[ Back to EurekAlert! ] Public release date: 2-Dec-2010
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Contact: Claudia Fabiana Siracusa
fabianasiracusa@gmail.com
34-958-243-739
University of Granada

People with a university degree fear death less than those at a lower literacy level

This release is available in Spanish.

People with a university degree fear death less than those at a lower literacy level. In addition, fear of death is most common among women than men, which affects their children's perception of death. In fact, 76% of children that report fear of death is due to their mothers avoiding the topic. Additionally, more of these children fear early death and adopt unsuitable approaches when it comes to deal with death.

These are some of the conclusions drawn from a research entitled Educación para la muerte: Estudio sobre la construcción del concepto de muerte en niños de entre 8 y 12 años de edad en el ámbito escolar, [Education On Death: A Study On The Building Of The Concept Of Death In Children Aged Between 8 And 12 At School] conducted at the Department of Personality, Assessment and Psychological Treatment at the University of Granada by Claudia Fabiana Siracusa, and led by professors Francisco Cruz Quintana y Mª Nieves Pérez Marfil.

For the purpose of this study, researchers took a sample of 288 children, aged between 8 and 12, including their parents, tutors and teachers. The professors at the University of Granada analysed how adults' understanding of the concept of death affects children's attitudes, fears, beliefs and approaches to death.

A change In Mentality

This study revealed the need for a change in mentality within families and at school, regarding death and the end of life. The reason is that an appropriate approach to death is key to children's health and personality. Other conclusions were that all children –to a higher or lower degree- have had experiences related to death, that they believe in life after death, and that they are concerned about it. Additionally, it is more common among girls to believe in life after death than among boys.

As regards teachers, 80% of them reported that death was not included in the curriculum. Six out of ten recognised that they have occasionally talked about death with their students, mostly due to the death of a students' relative.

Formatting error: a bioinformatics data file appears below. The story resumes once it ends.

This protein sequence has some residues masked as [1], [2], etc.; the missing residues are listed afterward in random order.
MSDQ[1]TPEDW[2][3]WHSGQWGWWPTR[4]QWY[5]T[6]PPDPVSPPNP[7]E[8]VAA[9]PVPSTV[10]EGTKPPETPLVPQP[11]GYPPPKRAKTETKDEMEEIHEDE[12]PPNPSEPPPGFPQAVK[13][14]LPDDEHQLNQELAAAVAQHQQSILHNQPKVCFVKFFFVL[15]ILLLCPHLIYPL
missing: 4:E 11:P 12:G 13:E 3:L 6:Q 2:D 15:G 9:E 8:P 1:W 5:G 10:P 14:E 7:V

In the light of the results obtained, University of Granada researchers consider that it is essential to provide death education "as a way to value life, and an instrument to end with the misguided and unreal idea transmitted by the media. Such education would provide children with the appropriate strategies and resources to approach death during their lives, avoiding any slight or severe negative impact on their physical or psychological health."

Another finding was that a high educational level prevents negative attitudes, as fear of death and avoiding the topic. In accordance with the teachers that participated in the study, "at present, the education system does not have any formal and systematic method to deal with death in class. If death were introduced in the education system, children would have a more real and intense approach to life, and many of the problems derived from the mourning process in the adulthood would be prevented."

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The results obtained will be partly published in a book that will be released soon.

Contact: Claudia Fabiana Siracusa. Department of Personality, Psychological Assessment and Treatment, University of Granada. E-mail: fabianasiracusa@gmail.com

Mª Nieves Pérez Marfil. epartment of Personality, Psychological Assessment and Treatment, University of Granada. Office Phone: +34 958 24 37 39. E-mail: nperez@ugr.es

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